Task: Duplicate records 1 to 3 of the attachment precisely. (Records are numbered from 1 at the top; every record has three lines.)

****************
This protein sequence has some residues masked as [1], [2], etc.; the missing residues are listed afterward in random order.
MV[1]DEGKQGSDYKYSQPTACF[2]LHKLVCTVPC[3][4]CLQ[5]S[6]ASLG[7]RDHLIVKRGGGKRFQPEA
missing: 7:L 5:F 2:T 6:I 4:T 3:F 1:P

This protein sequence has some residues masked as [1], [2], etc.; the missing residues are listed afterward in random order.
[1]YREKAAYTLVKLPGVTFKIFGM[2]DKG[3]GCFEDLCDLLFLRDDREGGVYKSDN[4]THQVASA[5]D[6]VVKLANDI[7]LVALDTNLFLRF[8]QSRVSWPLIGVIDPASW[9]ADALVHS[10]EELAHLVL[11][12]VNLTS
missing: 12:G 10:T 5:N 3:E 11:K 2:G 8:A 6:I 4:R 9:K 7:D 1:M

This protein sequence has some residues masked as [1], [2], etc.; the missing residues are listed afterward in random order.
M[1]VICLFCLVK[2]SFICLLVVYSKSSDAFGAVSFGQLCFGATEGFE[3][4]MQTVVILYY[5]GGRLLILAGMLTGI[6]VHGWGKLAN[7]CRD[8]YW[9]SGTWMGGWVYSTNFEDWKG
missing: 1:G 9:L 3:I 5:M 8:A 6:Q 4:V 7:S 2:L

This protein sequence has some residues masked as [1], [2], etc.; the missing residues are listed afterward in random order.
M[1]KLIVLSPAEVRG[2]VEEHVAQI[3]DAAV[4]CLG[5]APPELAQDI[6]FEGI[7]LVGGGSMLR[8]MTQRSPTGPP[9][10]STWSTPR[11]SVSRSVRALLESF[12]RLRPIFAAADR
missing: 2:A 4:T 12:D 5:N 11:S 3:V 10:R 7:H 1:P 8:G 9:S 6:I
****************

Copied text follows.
This protein sequence has some residues masked as [1], [2], etc.; the missing residues are listed afterward in random order.
MV[1]DEGKQGSDYKYSQPTACF[2]LHKLVCTVPC[3][4]CLQ[5]S[6]ASLG[7]RDHLIVKRGGGKRFQPEA
missing: 7:L 5:F 2:T 6:I 4:T 3:F 1:P

This protein sequence has some residues masked as [1], [2], etc.; the missing residues are listed afterward in random order.
[1]YREKAAYTLVKLPGVTFKIFGM[2]DKG[3]GCFEDLCDLLFLRDDREGGVYKSDN[4]THQVASA[5]D[6]VVKLANDI[7]LVALDTNLFLRF[8]QSRVSWPLIGVIDPASW[9]ADALVHS[10]EELAHLVL[11][12]VNLTS
missing: 12:G 10:T 5:N 3:E 11:K 2:G 8:A 6:I 4:R 9:K 7:D 1:M

This protein sequence has some residues masked as [1], [2], etc.; the missing residues are listed afterward in random order.
M[1]VICLFCLVK[2]SFICLLVVYSKSSDAFGAVSFGQLCFGATEGFE[3][4]MQTVVILYY[5]GGRLLILAGMLTGI[6]VHGWGKLAN[7]CRD[8]YW[9]SGTWMGGWVYSTNFEDWKG
missing: 1:G 9:L 3:I 5:M 8:A 6:Q 4:V 7:S 2:L